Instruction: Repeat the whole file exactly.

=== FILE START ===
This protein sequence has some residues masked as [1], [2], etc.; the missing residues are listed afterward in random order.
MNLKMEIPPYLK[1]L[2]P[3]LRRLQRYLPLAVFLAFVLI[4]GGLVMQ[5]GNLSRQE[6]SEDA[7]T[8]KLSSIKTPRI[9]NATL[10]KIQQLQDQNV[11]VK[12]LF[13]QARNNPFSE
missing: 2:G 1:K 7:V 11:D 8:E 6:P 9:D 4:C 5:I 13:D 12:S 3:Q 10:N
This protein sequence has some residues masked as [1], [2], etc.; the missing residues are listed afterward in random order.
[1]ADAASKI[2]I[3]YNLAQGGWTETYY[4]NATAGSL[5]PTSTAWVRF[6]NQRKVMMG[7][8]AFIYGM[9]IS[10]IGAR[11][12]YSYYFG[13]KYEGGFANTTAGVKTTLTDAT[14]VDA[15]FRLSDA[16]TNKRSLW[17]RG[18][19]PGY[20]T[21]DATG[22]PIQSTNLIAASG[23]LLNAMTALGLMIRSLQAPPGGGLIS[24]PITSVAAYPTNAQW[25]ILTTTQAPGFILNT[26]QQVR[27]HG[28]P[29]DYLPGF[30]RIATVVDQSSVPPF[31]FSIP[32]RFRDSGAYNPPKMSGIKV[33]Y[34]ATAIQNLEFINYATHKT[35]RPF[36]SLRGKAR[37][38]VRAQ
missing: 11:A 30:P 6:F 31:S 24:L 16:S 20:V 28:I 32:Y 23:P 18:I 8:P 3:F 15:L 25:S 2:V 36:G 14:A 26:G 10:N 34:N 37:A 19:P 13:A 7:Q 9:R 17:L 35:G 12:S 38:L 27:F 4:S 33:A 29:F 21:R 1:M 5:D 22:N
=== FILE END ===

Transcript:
This protein sequence has some residues masked as [1], [2], etc.; the missing residues are listed afterward in random order.
MNLKMEIPPYLK[1]L[2]P[3]LRRLQRYLPLAVFLAFVLI[4]GGLVMQ[5]GNLSRQE[6]SEDA[7]T[8]KLSSIKTPRI[9]NATL[10]KIQQLQDQNV[11]VK[12]LF[13]QARNNPFSE
missing: 2:G 1:K 7:V 11:D 8:E 6:P 9:D 4:C 5:I 13:D 12:S 3:Q 10:N
This protein sequence has some residues masked as [1], [2], etc.; the missing residues are listed afterward in random order.
[1]ADAASKI[2]I[3]YNLAQGGWTETYY[4]NATAGSL[5]PTSTAWVRF[6]NQRKVMMG[7][8]AFIYGM[9]IS[10]IGAR[11][12]YSYYFG[13]KYEGGFANTTAGVKTTLTDAT[14]VDA[15]FRLSDA[16]TNKRSLW[17]RG[18][19]PGY[20]T[21]DATG[22]PIQSTNLIAASG[23]LLNAMTALGLMIRSLQAPPGGGLIS[24]PITSVAAYPTNAQW[25]ILTTTQAPGFILNT[26]QQVR[27]HG[28]P[29]DYLPGF[30]RIATVVDQSSVPPF[31]FSIP[32]RFRDSGAYNPPKMSGIKV[33]Y[34]ATAIQNLEFINYATHKT[35]RPF[36]SLRGKAR[37][38]VRAQ
missing: 11:A 30:P 6:F 31:S 24:L 16:S 20:V 28:I 32:Y 23:P 18:I 8:P 3:F 15:L 25:S 2:V 36:G 14:A 26:G 10:N 34:N 37:A 19:P 13:A 7:Q 9:R 17:L 35:G 12:S 38:L 27:F 4:S 33:A 29:F 21:R 1:M 5:D 22:N